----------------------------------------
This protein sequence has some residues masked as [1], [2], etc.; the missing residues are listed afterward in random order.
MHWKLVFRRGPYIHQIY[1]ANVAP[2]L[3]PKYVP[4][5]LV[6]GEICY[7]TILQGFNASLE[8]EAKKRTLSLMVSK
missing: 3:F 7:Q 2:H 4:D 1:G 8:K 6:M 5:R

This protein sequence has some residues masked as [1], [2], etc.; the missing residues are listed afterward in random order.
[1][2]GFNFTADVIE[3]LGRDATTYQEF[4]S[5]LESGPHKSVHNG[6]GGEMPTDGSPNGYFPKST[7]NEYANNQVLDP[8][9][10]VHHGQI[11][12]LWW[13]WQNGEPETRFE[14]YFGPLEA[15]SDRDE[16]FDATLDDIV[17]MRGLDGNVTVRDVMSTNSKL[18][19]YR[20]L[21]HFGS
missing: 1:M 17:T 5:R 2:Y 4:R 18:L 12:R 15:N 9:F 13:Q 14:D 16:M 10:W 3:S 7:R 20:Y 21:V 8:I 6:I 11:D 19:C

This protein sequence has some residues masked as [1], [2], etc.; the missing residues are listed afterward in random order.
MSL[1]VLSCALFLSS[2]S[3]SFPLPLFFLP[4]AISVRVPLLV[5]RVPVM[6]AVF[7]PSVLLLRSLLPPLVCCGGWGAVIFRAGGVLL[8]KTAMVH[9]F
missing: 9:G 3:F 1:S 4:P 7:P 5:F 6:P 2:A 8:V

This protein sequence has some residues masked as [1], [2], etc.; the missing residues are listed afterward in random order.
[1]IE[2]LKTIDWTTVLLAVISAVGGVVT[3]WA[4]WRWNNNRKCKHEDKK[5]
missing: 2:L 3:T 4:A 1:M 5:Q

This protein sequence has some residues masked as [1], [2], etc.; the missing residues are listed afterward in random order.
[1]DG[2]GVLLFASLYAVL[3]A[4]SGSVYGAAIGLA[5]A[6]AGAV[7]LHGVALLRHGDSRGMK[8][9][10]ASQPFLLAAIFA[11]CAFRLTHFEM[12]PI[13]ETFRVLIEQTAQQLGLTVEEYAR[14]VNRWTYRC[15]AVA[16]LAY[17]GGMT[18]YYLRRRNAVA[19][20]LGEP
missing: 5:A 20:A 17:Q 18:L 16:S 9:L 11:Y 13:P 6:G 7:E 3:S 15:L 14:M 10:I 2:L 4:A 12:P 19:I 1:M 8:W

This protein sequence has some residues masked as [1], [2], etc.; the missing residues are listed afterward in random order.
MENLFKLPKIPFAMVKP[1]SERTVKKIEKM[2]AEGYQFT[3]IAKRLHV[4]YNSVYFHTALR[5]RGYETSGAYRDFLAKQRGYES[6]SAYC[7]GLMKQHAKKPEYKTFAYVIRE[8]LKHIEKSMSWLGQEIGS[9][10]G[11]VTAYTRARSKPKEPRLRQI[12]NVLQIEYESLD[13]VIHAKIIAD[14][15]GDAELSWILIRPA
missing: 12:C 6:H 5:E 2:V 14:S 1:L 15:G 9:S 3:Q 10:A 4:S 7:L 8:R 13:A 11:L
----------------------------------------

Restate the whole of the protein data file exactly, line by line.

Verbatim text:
This protein sequence has some residues masked as [1], [2], etc.; the missing residues are listed afterward in random order.
MHWKLVFRRGPYIHQIY[1]ANVAP[2]L[3]PKYVP[4][5]LV[6]GEICY[7]TILQGFNASLE[8]EAKKRTLSLMVSK
missing: 3:F 7:Q 2:H 4:D 1:G 8:K 6:M 5:R

This protein sequence has some residues masked as [1], [2], etc.; the missing residues are listed afterward in random order.
[1][2]GFNFTADVIE[3]LGRDATTYQEF[4]S[5]LESGPHKSVHNG[6]GGEMPTDGSPNGYFPKST[7]NEYANNQVLDP[8][9][10]VHHGQI[11][12]LWW[13]WQNGEPETRFE[14]YFGPLEA[15]SDRDE[16]FDATLDDIV[17]MRGLDGNVTVRDVMSTNSKL[18][19]YR[20]L[21]HFGS
missing: 1:M 17:T 5:R 2:Y 4:R 18:L 12:R 15:N 9:F 13:Q 14:D 16:M 10:W 3:S 7:R 20:Y 21:V 8:I 6:I 11:D 19:C

This protein sequence has some residues masked as [1], [2], etc.; the missing residues are listed afterward in random order.
MSL[1]VLSCALFLSS[2]S[3]SFPLPLFFLP[4]AISVRVPLLV[5]RVPVM[6]AVF[7]PSVLLLRSLLPPLVCCGGWGAVIFRAGGVLL[8]KTAMVH[9]F
missing: 9:G 3:F 1:S 4:P 7:P 5:F 6:P 2:A 8:V

This protein sequence has some residues masked as [1], [2], etc.; the missing residues are listed afterward in random order.
[1]IE[2]LKTIDWTTVLLAVISAVGGVVT[3]WA[4]WRWNNNRKCKHEDKK[5]
missing: 2:L 3:T 4:A 1:M 5:Q

This protein sequence has some residues masked as [1], [2], etc.; the missing residues are listed afterward in random order.
[1]DG[2]GVLLFASLYAVL[3]A[4]SGSVYGAAIGLA[5]A[6]AGAV[7]LHGVALLRHGDSRGMK[8][9][10]ASQPFLLAAIFA[11]CAFRLTHFEM[12]PI[13]ETFRVLIEQTAQQLGLTVEEYAR[14]VNRWTYRC[15]AVA[16]LAY[17]GGMT[18]YYLRRRNAVA[19][20]LGEP
missing: 5:A 20:A 17:Q 18:L 16:S 9:L 11:Y 13:P 6:G 7:E 3:S 15:L 14:M 10:I 2:L 4:A 12:P 19:I 1:M 8:W

This protein sequence has some residues masked as [1], [2], etc.; the missing residues are listed afterward in random order.
MENLFKLPKIPFAMVKP[1]SERTVKKIEKM[2]AEGYQFT[3]IAKRLHV[4]YNSVYFHTALR[5]RGYETSGAYRDFLAKQRGYES[6]SAYC[7]GLMKQHAKKPEYKTFAYVIRE[8]LKHIEKSMSWLGQEIGS[9][10]G[11]VTAYTRARSKPKEPRLRQI[12]NVLQIEYESLD[13]VIHAKIIAD[14][15]GDAELSWILIRPA
missing: 12:C 6:H 5:E 2:V 14:S 1:L 15:G 9:S 3:Q 10:A 4:S 7:L 8:R 13:A 11:L